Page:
Boston, MA (June 27, 2019) – High agility in combination with high resilience is a key factor in preventing employee burnout, depression and anxiety, which is one of the key findings from a national research study conducted by meQuilibrium. The scientific survey of 2,000 full-time employed adults found that 40% of those surveyed with high agility and low resilience show signs of moderate to severe anxiety and depression, while those with high agility and high resilience had very low anxiety and depression rates, with only 2% at risk of these mental health issues.
The study is the first to look at the implications of agility (the ability to quickly react and adapt to changes), and resilience (the ability to rebound productively in challenging situations), in the context of crucial burnout and work-related performance consequences.
meQuilibrium’s research investigated the interaction between resilience and agility and their impact on absenteeism, burnout, engagement and intent to quit, along with stress, anxiety and depression. The study revealed that resilience and agility have a dynamic relationship; resilience combined with agility enhance and reinforce one another to such a degree that they multiply the effect of each.
Beware low resilience, especially with highly agile people
The study also discovered that building agility alone can produce unanticipated negative consequences. Findings revealed that highly agile employees who possessed low resilience had an increased risk of anxiety (+54%) and an increased risk of depression (+27%). In addition, these agile, yet low resilience employees had an increased absenteeism rate of 5.7 days per year.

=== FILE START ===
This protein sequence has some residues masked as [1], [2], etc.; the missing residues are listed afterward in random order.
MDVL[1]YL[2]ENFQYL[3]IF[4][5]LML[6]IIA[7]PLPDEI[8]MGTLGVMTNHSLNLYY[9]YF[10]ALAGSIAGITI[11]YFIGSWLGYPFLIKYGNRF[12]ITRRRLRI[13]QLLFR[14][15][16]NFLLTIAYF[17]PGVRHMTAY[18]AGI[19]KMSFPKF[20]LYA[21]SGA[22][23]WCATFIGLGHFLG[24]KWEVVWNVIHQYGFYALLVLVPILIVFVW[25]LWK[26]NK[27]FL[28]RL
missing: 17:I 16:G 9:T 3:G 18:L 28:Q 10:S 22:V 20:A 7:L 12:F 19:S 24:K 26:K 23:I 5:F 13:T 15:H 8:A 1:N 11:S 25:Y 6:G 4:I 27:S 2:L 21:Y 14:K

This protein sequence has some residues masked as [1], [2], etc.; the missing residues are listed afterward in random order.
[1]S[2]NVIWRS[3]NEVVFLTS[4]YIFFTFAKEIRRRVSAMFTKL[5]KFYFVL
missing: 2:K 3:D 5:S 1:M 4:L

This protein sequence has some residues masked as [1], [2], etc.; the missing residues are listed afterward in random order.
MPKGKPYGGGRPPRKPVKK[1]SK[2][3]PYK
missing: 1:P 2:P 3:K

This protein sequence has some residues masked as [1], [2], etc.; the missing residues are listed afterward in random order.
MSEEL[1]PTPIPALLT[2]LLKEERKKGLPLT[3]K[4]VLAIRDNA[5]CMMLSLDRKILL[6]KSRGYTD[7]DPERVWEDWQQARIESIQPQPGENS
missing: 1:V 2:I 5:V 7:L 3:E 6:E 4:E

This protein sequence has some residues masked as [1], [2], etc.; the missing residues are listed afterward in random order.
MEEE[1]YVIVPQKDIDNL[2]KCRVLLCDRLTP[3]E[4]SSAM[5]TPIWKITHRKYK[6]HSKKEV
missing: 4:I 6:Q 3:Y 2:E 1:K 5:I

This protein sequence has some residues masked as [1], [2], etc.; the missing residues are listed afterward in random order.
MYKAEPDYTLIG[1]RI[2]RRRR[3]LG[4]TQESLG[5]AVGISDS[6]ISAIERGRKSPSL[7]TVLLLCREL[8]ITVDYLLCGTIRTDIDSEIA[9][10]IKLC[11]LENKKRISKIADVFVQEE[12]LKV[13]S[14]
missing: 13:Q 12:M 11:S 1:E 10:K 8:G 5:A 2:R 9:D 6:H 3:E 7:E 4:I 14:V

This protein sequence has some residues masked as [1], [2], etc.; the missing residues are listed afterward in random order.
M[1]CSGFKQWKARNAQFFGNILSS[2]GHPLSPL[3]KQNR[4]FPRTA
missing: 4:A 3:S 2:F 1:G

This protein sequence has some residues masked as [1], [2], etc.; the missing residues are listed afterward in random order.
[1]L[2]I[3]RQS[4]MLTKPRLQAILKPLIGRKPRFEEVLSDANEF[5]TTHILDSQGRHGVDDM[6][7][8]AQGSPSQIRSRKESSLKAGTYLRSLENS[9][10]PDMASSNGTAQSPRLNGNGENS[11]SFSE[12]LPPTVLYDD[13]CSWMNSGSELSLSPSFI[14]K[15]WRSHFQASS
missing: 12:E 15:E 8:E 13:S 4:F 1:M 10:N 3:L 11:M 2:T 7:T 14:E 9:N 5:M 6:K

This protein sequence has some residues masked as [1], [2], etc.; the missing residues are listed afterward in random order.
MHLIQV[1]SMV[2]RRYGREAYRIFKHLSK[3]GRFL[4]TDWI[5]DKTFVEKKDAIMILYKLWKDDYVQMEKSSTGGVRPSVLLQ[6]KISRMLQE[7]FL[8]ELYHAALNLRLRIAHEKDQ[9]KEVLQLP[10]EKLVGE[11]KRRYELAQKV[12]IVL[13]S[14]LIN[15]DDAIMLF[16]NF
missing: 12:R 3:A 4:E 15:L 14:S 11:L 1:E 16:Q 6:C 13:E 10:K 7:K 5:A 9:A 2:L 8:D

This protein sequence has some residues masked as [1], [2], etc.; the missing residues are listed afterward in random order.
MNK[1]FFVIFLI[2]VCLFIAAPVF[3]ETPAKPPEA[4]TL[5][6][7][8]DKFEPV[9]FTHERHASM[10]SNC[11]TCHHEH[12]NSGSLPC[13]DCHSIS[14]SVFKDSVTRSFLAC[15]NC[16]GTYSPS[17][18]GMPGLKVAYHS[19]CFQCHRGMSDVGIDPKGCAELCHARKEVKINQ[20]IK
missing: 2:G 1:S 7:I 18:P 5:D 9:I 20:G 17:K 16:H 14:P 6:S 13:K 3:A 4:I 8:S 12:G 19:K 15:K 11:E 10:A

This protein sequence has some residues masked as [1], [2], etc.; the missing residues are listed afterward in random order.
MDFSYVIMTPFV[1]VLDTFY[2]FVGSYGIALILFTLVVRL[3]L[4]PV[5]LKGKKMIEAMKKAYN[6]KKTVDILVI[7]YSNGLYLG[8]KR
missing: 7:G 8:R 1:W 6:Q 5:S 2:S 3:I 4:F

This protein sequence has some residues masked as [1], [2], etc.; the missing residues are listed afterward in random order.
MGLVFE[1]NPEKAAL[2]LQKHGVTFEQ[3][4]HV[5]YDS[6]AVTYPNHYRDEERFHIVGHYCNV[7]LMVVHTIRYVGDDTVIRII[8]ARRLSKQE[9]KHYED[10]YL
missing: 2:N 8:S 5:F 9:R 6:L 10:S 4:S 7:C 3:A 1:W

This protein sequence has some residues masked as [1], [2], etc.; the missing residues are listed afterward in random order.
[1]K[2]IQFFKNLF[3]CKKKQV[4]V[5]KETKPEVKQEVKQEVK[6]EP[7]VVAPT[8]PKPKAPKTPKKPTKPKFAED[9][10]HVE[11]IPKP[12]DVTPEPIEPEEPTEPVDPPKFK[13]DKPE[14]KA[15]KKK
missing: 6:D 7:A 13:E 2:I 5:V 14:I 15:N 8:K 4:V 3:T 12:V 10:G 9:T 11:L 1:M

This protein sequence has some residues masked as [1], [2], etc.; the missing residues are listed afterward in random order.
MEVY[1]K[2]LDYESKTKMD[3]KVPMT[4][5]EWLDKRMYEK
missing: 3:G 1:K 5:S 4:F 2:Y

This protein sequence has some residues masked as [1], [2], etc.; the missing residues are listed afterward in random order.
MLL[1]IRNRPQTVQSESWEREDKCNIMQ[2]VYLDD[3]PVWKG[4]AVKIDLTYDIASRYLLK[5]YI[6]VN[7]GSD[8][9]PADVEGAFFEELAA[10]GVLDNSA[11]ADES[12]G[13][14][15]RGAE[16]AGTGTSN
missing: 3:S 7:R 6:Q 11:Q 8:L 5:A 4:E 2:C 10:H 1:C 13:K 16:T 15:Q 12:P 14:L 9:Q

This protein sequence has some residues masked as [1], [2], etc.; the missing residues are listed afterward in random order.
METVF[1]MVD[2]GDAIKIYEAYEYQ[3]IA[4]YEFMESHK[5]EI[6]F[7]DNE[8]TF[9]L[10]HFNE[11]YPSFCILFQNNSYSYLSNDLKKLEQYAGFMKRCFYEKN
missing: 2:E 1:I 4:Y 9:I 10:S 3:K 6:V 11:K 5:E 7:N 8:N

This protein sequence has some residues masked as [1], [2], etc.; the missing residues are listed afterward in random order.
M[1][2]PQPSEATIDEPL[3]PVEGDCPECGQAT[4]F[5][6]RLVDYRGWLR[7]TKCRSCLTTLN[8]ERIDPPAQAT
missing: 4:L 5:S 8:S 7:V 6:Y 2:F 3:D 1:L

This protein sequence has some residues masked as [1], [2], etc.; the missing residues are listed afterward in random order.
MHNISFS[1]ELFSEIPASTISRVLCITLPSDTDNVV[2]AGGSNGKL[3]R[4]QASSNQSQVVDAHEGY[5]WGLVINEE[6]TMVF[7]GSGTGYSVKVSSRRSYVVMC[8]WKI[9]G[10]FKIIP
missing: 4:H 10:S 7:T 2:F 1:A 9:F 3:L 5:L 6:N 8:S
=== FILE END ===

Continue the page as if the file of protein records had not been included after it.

Low resilience plus low agility equals high burnout risk
For those with low agility and low resilience, burnout can be a common problem. meQuilibrium’s research found that 44% of those with low resilience and low agility are at risk of burnout, compared with 6% of highly resilient and highly agile employees.
“The World Health Organization (WHO) recently recognized burnout as a syndrome caused by workplace-related stress,” noted Jan Bruce, CEO and Co-Founder, meQuilibrium. “One of the best ways to protect workers from experiencing burnout is for organizations to take steps to improve both resilience and agility among their employees,” explains Bruce. “In addition to addressing the serious threat of burnout, our study also shows that high resilience and high agility double an employee’s sense of purpose and work engagement.”
Resilience plus agility means employees are less likely to quit
The positive impact of resilience and adaptive capability extends beyond burnout prevention and high performance to turnover intent. The study revealed that resilience and agility work together to double work engagement boost and those employees who are both highly resilient and highly agile are about half as likely as those with low resilience and low agility to leave their job in the next six months.
Resilience and agility signals openness to learning
The study found that people with a combination of high resilience and high agility are 78% more likely to seek out a new skill and keep up with relevant innovation and upskilling, compared toonly 1% of low resilient/low agility employees. In addition, highly resilient people are 28% more able to adapt to changing circumstances, possess 30% higher creativity anda greater capability to work well with different kinds of people, which is critical for optimal performance.
To download the full report, visit meQuilibrium.
meQuilibrium is the engagement, performance and human capital solution that harnesses behavioral psychology, AI, predictive analytics and neuroscience to help innovative businesses build workforce potential.With meQuilibrium, companies can equip each employee to discover and master skills they need to overcome any obstacle, increase agility, gain adaptive capacity, and transform the organization. Learn more at https://www.meQuilibrium.com.
Editor’s note: If you use any of this material, please include a link to http://go.mequilibrium.com/dynamicduo.html
Beth Brody, BrodyPR